ben's Pen : Conspiracy theorists line up here
Tuesday, 24 March 2009 04:03
by Sen. Ben Pangelinan
LAST Friday, as it seems to be the practice of our esteemed federal court chief judge to release orders right before the weekend, found the government of Guam in contempt for the failure to deposit $993,700.00 as ordered by the court in its Feb. 13 order.
The court only cited this section of her order and did not even comment on the other aspects of Public Law 30-1, which was crafted by the Legislature after careful and deliberate and repeated reading of the entire order.
The court did order the payment of the $993,700.00 beginning on March 1. The court also encouraged the legislative and the executive branches to continue efforts to find “viable alternatives” means of financing the consent decree projects at a later time. Public Law 30-1 did not wait for a later time and instead gave the court a viable financing plan prior to March 1.
In the proceedings of the committee of the whole, prior to passing Bill 51 which became P.L. 30-1, I asked point blank the government of Guam’s financial advisor and the underwriter of the bond issue if the conditions for the security of the bond issuance in the bill was viable. These conditions are:
1. It authorized the issuance of the entire amount estimated by the receiver as what is needed to fund the consent decree projects, $202 million.
2. It pledged the full faith and credit of the general fund as a guarantee for the payment of the debt service.
3. It sets the maximum interest rate for the bonds at 9 percent.
4. It approves the terms and conditions and authorizes the Governor to issue the bonds
Both financial experts stated that this was a viable financing plan. Quoting from the same order: “Should this occur, the court will suspend the weekly payments provided the court is satisfied that at a minimum, authorized without the need for further legislative authorization or action, the maximum amount of bonds.” The Legislature clearly did that in the bill it passed.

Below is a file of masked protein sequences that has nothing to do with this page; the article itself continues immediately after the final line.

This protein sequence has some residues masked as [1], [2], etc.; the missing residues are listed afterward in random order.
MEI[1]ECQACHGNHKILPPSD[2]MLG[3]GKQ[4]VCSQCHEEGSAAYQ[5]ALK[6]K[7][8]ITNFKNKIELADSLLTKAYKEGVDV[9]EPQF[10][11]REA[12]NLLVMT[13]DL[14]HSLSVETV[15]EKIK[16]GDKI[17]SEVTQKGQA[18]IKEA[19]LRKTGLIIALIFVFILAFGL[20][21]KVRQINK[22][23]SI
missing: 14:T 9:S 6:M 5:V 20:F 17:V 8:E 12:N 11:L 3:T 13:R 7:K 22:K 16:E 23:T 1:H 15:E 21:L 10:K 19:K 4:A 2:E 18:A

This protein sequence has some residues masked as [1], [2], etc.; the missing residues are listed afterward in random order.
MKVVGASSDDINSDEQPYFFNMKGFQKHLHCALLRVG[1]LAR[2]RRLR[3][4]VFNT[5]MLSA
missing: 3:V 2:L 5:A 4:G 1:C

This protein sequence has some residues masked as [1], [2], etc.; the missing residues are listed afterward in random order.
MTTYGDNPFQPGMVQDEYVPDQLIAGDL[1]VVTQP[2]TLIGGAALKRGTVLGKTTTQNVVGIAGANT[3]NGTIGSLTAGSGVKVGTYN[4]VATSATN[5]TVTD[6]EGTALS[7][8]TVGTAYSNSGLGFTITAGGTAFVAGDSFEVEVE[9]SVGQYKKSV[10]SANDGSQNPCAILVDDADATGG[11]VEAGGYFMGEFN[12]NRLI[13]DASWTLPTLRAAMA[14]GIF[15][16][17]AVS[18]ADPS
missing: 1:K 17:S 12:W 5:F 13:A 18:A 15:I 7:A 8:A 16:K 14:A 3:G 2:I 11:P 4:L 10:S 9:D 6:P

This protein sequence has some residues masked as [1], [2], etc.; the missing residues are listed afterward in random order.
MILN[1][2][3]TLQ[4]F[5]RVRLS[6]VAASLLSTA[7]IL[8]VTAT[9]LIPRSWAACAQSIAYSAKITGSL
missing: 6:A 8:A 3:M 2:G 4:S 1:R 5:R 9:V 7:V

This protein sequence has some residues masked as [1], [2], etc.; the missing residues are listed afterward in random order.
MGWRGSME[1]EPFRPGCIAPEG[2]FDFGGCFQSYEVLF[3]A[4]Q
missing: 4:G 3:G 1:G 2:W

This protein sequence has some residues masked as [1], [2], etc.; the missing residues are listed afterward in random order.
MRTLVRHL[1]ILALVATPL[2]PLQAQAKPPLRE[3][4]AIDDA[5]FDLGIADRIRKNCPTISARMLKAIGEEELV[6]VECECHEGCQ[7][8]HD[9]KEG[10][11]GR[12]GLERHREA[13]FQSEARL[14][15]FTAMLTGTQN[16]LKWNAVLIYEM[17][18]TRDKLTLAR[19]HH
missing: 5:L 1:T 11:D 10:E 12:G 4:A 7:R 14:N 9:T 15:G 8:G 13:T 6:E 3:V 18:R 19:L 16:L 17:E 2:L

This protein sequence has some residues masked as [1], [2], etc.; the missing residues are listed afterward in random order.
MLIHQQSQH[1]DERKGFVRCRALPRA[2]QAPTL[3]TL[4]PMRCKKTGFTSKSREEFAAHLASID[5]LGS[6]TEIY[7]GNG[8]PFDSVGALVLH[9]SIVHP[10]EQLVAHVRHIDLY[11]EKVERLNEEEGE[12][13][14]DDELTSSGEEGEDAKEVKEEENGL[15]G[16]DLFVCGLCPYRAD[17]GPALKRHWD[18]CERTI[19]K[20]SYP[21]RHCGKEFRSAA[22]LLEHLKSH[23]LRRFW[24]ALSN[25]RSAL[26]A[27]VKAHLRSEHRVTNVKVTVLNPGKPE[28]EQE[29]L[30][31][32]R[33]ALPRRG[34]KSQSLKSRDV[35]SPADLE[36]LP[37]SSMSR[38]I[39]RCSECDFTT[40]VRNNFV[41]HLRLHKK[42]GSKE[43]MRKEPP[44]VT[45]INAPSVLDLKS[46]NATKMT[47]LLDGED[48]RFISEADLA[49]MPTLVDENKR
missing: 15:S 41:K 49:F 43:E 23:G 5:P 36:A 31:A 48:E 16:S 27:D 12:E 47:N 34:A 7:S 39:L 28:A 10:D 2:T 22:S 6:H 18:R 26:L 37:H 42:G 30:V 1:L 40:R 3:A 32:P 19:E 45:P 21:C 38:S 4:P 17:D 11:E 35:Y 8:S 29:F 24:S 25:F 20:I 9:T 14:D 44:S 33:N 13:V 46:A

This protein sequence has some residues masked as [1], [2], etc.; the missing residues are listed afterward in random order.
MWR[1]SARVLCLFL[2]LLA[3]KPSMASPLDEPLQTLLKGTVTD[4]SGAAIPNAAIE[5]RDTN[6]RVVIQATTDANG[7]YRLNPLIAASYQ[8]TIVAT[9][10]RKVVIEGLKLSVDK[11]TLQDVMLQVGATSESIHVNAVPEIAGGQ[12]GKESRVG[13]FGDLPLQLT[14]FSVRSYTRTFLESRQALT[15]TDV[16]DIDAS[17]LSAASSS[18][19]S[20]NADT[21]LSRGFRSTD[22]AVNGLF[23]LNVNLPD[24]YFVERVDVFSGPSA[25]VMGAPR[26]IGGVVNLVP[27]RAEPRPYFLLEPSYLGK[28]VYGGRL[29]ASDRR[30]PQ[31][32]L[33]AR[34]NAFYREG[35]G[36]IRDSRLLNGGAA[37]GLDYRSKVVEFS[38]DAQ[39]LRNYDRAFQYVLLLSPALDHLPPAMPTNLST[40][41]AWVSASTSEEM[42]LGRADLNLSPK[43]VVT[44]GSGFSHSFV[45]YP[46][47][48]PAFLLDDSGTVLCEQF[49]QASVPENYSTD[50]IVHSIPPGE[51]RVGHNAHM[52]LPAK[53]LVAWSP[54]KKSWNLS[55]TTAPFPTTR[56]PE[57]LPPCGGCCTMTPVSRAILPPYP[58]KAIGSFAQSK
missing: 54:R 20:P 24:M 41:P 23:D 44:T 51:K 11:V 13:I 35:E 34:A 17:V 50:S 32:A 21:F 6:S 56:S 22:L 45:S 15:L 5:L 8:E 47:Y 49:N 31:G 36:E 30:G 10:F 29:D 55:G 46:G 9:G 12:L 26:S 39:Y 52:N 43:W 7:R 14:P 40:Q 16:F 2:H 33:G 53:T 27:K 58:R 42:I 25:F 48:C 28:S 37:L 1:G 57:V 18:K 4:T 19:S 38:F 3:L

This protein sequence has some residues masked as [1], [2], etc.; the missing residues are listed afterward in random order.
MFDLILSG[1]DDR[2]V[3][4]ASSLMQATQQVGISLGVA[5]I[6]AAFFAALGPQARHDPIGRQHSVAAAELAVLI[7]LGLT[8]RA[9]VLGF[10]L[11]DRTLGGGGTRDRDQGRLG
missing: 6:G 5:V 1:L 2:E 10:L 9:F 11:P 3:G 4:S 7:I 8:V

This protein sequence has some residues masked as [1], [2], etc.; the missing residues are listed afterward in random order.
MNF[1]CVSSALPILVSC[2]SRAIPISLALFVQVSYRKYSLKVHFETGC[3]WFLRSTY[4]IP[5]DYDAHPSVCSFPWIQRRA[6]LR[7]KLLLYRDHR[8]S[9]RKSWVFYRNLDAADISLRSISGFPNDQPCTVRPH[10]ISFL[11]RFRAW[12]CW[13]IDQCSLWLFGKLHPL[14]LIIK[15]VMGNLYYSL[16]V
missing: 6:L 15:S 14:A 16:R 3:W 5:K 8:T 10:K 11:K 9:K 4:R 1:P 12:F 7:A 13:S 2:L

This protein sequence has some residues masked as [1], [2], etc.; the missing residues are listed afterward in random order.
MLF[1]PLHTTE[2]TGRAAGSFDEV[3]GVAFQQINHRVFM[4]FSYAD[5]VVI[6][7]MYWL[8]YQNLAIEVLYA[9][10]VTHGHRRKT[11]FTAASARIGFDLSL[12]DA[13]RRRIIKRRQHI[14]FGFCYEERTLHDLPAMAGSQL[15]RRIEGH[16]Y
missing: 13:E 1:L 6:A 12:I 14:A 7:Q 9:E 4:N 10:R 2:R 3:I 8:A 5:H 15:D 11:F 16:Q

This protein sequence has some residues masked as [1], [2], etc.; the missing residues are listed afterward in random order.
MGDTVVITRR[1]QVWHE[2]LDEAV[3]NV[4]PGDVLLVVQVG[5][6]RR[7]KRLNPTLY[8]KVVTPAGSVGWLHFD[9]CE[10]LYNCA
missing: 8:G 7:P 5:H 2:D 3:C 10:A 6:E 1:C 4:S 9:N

The court also required that the “governor and the Guam Economic Development Authority in good faith and to the court’s satisfaction move to sell the first series of these bonds as soon as possible and such other bonds as soon as possible and such other bonds at a later date as required to keep the Consent Decree projects and on schedule.”
The court did not even ask the governor or GEDA if they “move to sell the first series of these bonds.” Why? It is clear that the court is not interested in what the Governor is not doing and it remains unknown to everyone, except the court. It is clear that she remains fixated on not only what the Legislature is doing, but on what it is not doing that displeases the court.
It appears that the court as well as the federal government wants a landfill built that serves the needs of someone else other than the people of Guam.
What is your theory?
ben pangelinan is a Senator in the 30th Guam Legislature and a former Speaker now serving his eighth term in the Guam Legislature. E-mail comments or suggestions to